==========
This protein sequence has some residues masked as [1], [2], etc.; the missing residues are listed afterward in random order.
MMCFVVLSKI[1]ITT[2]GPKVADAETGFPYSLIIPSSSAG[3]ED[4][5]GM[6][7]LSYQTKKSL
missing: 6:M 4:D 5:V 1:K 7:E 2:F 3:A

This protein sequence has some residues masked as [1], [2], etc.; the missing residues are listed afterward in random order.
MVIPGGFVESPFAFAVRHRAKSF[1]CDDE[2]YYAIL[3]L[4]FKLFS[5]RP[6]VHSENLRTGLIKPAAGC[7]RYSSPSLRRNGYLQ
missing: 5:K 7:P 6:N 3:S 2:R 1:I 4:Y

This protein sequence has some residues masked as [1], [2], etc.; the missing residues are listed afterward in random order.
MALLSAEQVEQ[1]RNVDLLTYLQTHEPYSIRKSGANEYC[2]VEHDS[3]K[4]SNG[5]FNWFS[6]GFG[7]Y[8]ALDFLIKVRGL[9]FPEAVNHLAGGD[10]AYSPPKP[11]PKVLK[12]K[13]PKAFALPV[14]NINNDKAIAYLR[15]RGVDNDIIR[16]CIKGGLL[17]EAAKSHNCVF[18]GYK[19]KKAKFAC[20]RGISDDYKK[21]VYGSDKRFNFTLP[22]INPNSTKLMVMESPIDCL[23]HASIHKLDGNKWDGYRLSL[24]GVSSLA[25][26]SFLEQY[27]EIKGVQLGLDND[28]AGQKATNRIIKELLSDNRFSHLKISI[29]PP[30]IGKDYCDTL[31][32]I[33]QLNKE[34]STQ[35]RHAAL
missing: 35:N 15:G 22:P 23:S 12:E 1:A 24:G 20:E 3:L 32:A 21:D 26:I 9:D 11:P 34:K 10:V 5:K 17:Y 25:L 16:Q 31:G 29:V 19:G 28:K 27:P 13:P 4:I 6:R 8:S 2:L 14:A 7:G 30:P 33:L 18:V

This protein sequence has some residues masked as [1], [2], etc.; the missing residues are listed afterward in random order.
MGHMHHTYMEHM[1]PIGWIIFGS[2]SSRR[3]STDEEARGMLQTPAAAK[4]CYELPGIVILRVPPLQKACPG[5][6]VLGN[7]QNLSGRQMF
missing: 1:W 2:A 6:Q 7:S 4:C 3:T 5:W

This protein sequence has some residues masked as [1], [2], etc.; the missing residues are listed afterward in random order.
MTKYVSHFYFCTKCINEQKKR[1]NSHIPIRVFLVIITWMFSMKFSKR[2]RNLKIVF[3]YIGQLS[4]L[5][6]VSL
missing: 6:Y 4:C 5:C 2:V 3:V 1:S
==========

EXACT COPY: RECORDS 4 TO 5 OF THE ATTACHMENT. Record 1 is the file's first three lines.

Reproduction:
This protein sequence has some residues masked as [1], [2], etc.; the missing residues are listed afterward in random order.
MGHMHHTYMEHM[1]PIGWIIFGS[2]SSRR[3]STDEEARGMLQTPAAAK[4]CYELPGIVILRVPPLQKACPG[5][6]VLGN[7]QNLSGRQMF
missing: 1:W 2:A 6:Q 7:S 4:C 3:T 5:W

This protein sequence has some residues masked as [1], [2], etc.; the missing residues are listed afterward in random order.
MTKYVSHFYFCTKCINEQKKR[1]NSHIPIRVFLVIITWMFSMKFSKR[2]RNLKIVF[3]YIGQLS[4]L[5][6]VSL
missing: 6:Y 4:C 5:C 2:V 3:V 1:S